To curb obesity, make food portions, plates and cutlery smaller, scientists say
The bigger the serving of food, the more we are tempted to eat, says study. Also in the news: being a TV-obsessed couch potato catches up with you, and tending mini gardens is good for cancer patients
Reducing the size of food portions, packaging and tableware could help to tackle obesity, argue experts in The BMJ this week. Theresa Marteau and colleagues from England’s University of Cambridge recently published a review that found the “most conclusive evidence to date” that people consume more food or drinks from larger portions or packages, and when using larger items of tableware. They showed that eliminating larger portions completely could reduce daily energy intake consumed by 12-16 per cent among UK adults, and by 22-29 per cent among US adults. In their article, they suggest changes to reduce the size, availability and appeal of large food and drink portions. They say that reducing portion sizes may mean going back to amounts of food and tableware sizes similar to those in the 1950s, and changes may even involve reductions of more than 50 per cent for some energy dense products.
How much TV you watch as a young adult may affect midlife cognitive function
Watching a lot of TV and having a low physical activity level as a young adult were associated with worse cognitive function 25 years later in midlife, according to an article published online by JAMA Psychiatry. In particular, these behaviours were associated with slower processing speed and worse executive function, but not with verbal memory. Researchers in San Francisco tracked 3,247 adults (ages 18 to 30) using a questionnaire to assess television viewing and physical activity during repeated visits over 25 years. High television viewing was defined as watching TV for more than three hours per day for more than two-thirds of the visits. Cognitive function was evaluated at year 25 using three tests that assessed processing speed, executive function and verbal memory. Participants with high television viewing during 25 years (10.9 per cent) were more likely to have poor cognitive performance on some of the tests. Low physical activity during 25 years in 16.3 per cent was associated with poor performance on one of the tests. The odds of poor cognitive performance were almost two times higher for adults with both high television viewing and low physical activity (in 3.3 per cent of participants).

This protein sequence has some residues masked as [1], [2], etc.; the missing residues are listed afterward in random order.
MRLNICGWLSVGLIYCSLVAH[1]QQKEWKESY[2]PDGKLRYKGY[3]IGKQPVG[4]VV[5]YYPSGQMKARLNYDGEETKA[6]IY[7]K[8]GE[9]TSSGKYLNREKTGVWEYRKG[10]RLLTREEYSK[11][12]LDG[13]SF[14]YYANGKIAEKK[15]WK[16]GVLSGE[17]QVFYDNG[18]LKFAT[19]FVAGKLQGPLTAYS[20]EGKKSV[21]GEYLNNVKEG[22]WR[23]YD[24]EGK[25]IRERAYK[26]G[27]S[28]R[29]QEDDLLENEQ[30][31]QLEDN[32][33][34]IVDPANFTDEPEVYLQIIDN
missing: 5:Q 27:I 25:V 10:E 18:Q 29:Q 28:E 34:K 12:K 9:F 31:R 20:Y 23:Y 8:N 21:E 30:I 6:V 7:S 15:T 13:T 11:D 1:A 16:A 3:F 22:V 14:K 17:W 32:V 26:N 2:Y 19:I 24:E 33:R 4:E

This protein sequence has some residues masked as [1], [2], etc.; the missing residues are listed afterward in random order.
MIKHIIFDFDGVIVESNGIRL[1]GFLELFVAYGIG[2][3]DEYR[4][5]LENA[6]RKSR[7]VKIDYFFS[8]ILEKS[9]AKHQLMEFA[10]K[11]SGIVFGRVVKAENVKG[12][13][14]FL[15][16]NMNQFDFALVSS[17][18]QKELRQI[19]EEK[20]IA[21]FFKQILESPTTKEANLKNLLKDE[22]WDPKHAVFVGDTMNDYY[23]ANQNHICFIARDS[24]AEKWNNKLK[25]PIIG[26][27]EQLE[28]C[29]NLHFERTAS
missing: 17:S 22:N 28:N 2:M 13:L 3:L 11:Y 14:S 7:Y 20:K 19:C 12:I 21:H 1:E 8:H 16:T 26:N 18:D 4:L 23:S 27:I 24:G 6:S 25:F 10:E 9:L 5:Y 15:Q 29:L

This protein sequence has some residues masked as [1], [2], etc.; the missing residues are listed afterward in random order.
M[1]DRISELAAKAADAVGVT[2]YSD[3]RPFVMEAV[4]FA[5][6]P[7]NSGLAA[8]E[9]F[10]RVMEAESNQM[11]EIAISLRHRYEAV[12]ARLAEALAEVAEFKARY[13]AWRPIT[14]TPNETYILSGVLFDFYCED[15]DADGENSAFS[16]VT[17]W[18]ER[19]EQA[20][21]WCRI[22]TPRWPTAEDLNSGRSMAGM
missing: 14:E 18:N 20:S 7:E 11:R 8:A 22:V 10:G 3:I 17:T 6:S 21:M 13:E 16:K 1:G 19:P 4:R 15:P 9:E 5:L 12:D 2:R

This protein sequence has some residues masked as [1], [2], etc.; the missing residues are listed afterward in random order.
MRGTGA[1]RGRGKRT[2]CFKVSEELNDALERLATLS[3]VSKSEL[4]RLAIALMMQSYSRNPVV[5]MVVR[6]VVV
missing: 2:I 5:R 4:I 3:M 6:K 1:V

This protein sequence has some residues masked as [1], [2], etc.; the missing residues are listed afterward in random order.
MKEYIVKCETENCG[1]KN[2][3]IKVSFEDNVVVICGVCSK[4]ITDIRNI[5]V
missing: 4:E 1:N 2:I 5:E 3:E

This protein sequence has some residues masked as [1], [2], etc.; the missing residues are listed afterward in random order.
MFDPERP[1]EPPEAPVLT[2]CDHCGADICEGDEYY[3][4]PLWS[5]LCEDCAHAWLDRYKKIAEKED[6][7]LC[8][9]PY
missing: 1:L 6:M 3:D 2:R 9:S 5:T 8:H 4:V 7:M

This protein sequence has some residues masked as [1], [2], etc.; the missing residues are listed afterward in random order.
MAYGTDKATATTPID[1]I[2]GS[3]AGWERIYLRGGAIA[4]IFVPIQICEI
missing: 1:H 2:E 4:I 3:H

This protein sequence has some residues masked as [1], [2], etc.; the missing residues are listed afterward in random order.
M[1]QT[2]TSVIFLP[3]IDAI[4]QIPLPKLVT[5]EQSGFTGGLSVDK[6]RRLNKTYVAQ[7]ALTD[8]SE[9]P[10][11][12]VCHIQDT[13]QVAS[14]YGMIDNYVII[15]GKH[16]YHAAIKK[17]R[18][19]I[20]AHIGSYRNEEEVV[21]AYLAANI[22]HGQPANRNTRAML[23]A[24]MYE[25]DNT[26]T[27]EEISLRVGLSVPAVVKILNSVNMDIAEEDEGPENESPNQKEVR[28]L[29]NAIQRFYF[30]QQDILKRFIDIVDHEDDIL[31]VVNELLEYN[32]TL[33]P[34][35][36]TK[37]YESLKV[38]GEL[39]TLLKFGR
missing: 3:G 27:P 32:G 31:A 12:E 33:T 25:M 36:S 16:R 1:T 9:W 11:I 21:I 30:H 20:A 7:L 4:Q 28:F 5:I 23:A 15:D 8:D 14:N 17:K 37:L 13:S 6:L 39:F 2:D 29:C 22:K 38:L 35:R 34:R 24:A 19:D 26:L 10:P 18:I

Small gardens could bring big benefits for cancer patients
Nature-based activities are well-known to boost psychological health in cancer patients. But for those who don’t have easy access to nature, a small indoor “garden bowl” could be enough. In an article in the peer review online forum, ecancermedicalscience, a team of researchers led by Dr Ceri Phelps of the University of Wales Trinity Saint David in Swansea, prepared a feasibility study of a simple ecotherapy-based intervention in women affected by breast cancer. Seven women from an existing breast cancer support group cultivated and customised their own indoor “garden bowls” for three months. They started with a bowl, compost and three starter plants, which they took home and tended daily. The women reported on their feelings and findings in diary entries, collected within the research paper. The women felt that the process of tending the bowl and reflecting upon it led to feelings of positivity, control and meaning. “The take-home message is that psychosocial interventions do not have to be complex, labour-intensive to deliver, or costly,” says Phelps.